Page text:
Energy and nutrients from food are the raw materials for hormone production. Without enough raw materials your body will prioritize making “survival hormones” (a.k.a stress hormones) like cortisol which is a key factor in hormone imbalances. A practical example of this is cholesterol which is the precursor of almost every major hormone in the body. Without enough cholesterol from food sources like egg yolk, grass-fed meats, and grass-fed butter, the body may either overburden the liver to make more, or sacrifice hormone production.

The types of food and quality of food you eat can either promote or hinder hormone balance. Specifically consuming foods with chemical additives, food dye, and endocrine disrupting products such as genetically modified foods (GMO) interrupt the normal hormone pathways. Endocrine disrupting chemicals not only mimic some of the hormone pathways in ways that actually throw off the whole system, they also disrupt the detoxification pathways in the body. When the body cannot effectively detoxify, hormones can build up and promote imbalances. Estrogen dominance is an example of this. When the body cannot detoxify adequately, estrogen can build up causing imbalances in progesterone and testosterone. The foods you eat can either promote or inhibit hormone health.

5 Key Tips for Food and Hormones

  • Maintain good blood sugar balance

Preventing cortisol and insulin spikes from the body’s natural reaction to high carbohydrate and foods high in refined sugar is paramount to hormone balance. Blood sugar swings throughout the day wreak havoc on hormones. One of be simplest tips for blood sugar balance is to pair carbohydrates with a protein or healthy-fat source to slow down and minimize blood sugar response.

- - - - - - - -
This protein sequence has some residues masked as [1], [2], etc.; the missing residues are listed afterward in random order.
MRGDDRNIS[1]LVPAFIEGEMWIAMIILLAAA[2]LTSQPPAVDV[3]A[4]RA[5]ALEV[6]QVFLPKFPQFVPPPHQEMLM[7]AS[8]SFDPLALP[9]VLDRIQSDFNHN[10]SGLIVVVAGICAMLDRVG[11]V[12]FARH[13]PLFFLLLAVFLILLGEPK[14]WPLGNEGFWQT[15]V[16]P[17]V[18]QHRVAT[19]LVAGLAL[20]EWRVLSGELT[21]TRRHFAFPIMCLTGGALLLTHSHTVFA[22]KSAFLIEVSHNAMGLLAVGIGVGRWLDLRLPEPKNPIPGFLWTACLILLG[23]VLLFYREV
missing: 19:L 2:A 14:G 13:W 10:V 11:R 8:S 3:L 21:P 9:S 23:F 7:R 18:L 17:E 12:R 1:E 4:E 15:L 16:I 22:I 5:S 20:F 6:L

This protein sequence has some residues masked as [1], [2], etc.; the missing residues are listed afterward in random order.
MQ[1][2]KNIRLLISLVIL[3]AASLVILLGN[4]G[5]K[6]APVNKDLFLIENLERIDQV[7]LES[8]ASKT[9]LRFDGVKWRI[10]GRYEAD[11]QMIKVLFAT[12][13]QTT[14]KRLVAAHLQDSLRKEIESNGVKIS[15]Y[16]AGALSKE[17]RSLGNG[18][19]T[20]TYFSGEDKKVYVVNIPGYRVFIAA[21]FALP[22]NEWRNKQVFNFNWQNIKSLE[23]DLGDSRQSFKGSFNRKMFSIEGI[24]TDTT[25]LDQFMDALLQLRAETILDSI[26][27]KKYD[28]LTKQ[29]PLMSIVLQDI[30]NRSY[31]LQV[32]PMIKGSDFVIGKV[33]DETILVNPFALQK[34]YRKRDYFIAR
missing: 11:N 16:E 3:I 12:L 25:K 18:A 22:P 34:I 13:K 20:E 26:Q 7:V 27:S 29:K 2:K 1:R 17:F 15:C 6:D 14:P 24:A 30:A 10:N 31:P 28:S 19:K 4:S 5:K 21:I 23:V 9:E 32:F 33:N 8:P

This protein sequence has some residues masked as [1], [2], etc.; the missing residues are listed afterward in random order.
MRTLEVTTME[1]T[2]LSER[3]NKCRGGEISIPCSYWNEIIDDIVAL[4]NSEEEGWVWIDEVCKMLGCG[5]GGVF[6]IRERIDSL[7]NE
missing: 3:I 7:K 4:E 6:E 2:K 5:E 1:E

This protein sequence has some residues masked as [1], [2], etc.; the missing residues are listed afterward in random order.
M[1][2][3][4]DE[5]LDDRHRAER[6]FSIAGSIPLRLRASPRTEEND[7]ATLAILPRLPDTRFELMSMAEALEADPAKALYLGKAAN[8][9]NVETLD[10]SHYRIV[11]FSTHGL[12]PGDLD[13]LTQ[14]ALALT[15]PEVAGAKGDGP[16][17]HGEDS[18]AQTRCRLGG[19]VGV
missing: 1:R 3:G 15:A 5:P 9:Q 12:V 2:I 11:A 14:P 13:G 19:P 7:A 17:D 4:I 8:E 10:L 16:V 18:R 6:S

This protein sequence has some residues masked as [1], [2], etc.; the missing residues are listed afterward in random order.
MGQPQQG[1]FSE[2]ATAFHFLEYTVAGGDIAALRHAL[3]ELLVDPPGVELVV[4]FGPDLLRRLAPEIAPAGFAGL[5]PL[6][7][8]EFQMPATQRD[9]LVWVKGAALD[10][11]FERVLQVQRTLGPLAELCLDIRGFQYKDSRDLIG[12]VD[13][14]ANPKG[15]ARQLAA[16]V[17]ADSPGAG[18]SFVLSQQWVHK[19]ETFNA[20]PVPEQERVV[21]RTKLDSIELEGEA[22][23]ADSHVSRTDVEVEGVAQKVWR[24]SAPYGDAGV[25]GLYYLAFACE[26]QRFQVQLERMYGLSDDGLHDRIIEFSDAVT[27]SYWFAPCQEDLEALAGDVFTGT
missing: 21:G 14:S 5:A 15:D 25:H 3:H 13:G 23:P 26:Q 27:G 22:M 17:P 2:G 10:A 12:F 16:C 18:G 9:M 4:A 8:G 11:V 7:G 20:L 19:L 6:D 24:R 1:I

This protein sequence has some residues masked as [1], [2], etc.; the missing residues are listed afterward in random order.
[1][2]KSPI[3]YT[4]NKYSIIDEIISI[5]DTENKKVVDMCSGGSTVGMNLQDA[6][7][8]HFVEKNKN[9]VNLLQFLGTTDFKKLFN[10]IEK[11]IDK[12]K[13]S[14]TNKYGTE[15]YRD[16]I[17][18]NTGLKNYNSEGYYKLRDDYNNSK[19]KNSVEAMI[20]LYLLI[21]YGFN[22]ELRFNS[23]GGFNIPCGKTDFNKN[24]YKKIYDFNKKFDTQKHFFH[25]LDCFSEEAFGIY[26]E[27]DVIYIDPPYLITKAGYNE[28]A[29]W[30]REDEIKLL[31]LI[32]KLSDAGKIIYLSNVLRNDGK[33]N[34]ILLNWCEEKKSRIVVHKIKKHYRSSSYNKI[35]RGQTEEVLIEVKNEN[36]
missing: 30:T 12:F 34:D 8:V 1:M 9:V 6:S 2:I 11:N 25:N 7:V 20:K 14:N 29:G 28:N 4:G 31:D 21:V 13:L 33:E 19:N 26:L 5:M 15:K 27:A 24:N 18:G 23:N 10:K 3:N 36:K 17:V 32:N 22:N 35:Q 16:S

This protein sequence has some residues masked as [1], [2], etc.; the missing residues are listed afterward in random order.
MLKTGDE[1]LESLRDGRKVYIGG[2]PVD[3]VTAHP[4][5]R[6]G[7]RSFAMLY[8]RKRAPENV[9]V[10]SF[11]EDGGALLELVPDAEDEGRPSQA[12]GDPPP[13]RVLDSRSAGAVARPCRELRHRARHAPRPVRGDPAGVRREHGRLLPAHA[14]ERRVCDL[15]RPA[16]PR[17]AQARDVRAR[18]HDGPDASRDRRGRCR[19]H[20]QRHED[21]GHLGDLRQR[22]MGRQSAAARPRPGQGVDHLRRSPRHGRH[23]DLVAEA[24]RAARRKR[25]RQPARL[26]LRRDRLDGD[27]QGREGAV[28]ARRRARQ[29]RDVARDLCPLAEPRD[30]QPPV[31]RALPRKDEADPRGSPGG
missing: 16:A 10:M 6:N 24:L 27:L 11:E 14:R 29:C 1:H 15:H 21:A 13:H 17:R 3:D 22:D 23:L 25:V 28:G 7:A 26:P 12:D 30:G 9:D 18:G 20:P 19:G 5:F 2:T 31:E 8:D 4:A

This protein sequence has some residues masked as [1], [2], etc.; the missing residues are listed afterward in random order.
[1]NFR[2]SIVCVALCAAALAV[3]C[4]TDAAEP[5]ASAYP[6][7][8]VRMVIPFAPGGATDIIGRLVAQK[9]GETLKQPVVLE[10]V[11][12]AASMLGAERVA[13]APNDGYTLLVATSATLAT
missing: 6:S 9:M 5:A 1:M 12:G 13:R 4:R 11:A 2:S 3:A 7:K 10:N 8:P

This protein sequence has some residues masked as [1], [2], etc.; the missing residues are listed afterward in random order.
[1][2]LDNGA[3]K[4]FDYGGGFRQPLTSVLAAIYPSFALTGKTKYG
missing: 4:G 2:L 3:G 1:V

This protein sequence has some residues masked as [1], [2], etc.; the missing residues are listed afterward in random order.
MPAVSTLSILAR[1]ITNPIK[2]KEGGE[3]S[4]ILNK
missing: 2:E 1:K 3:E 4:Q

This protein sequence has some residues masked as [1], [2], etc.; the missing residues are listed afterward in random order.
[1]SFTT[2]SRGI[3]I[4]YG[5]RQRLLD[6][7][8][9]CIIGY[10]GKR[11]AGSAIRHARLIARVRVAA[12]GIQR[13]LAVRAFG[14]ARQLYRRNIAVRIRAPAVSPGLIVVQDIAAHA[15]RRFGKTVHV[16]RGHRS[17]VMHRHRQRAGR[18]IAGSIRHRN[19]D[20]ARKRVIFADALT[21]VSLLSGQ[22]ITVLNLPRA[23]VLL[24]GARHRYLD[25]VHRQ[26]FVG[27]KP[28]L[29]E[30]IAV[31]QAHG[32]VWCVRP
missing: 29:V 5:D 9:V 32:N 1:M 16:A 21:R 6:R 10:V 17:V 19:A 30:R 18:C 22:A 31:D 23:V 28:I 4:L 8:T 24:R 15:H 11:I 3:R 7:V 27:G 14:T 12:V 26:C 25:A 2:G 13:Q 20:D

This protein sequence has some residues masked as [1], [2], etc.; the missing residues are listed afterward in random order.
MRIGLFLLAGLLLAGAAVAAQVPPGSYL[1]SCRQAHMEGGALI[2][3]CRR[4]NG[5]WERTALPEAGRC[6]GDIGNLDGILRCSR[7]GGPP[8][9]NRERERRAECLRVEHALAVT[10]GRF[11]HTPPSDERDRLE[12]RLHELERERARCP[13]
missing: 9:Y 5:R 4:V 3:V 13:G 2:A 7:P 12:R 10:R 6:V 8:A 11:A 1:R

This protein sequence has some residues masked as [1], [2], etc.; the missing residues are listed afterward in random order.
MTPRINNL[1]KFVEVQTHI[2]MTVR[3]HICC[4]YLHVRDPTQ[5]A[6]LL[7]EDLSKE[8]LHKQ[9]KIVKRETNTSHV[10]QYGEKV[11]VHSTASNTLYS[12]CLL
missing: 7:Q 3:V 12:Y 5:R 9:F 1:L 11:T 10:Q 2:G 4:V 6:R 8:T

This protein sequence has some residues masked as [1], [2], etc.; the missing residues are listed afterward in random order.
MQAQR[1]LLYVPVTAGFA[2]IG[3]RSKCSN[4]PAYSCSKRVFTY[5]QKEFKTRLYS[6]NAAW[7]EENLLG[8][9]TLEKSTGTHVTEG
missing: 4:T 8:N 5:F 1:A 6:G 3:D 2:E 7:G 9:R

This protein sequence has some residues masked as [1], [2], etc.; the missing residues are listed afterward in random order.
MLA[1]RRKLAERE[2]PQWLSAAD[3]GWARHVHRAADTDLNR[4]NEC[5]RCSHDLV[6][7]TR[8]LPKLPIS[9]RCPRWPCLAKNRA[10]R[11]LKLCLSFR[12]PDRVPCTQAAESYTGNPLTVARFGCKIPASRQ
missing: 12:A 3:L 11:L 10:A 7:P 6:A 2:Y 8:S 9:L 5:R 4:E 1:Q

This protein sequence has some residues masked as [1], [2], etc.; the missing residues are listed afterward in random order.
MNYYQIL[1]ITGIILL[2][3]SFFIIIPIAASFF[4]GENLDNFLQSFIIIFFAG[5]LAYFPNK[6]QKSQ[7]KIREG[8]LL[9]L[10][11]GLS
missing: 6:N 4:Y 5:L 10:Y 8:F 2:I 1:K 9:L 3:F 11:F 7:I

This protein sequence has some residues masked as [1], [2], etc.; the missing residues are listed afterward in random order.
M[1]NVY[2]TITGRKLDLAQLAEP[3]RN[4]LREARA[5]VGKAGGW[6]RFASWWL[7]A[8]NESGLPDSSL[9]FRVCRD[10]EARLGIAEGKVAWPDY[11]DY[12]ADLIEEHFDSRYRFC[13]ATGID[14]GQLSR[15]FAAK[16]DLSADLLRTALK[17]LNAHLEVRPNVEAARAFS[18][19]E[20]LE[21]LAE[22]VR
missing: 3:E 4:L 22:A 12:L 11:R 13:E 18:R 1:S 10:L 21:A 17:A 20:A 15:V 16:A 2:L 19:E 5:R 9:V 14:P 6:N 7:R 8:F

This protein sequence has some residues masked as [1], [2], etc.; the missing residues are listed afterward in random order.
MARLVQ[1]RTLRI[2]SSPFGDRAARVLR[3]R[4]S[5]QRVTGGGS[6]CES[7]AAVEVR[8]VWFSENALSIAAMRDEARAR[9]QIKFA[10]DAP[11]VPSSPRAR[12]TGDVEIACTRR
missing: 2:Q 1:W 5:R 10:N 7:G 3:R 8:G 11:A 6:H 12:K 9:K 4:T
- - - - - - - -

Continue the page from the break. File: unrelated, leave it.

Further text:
• Balance macronutrients

Macronutrients are protein, fat, and carbohydrates. Many different popular diets have very specific suggestions for the proportions of macronutrients that can be very confusing. The simplest tip for macronutrient balance is to fill ½ your plate with vegetables and split the other ½ between carbohydrate and protein sources while cooking with and adding high quality fats.

  • Mimizime inflammatory foods

Inflammation is generally at the crux of hormone imbalances which means the foods you eat that promote inflammation are only going to contribute to hormone imbalances. The simplest list of inflammatory foods is sugar, alcohol, refined carbohydrates, and poor quality fats.

  • Consume probiotics

A big portion of hormones are actually in the gut (gastrointestinal tract) and when the gut is off, or the bacteria are imbalanced, hormone balance will suffer. Eating probiotic foods can help balance the gut microbiome and support better hormone levels. A simple probiotic food to consume is a homemade pickled cucumber or carrot. All this requires is water, vegetable, seasoning if desired, salt, and a few days of waiting. Plenty of fresh fermented foods are available to purchase as well.

  • Consume enough fiber

Fiber is essential for helping to get rid of extra hormones. Fiber is a key component of the detoxification pathway for hormones through the stool. Constipation in the form of small, hard, and/or infrequent stools prevents hormones from exiting the body in a timely manner and may be reabsorbed. Diarrhea such as frequent, runny, or high volume stools may prevent the body from absorbing key vitamins and minerals needed to support good hormone balance. The simplest way to get enough fiber is to fill ½ your plate at each meal with vegetables while also adding some seeds daily.

What To Eat For Great Hormones


Dr Corey Priest, DC - Functional medicine practitioner

About the author

Dr. Corey Priest has been practicing functional medicine since 2001. in2GREAT was founded in 2014 by Dr Priest after 13 years of experience with his other practices. Over his career, Dr. Priest has worked with and helped well over 10,000 patients under a functional medicine model.

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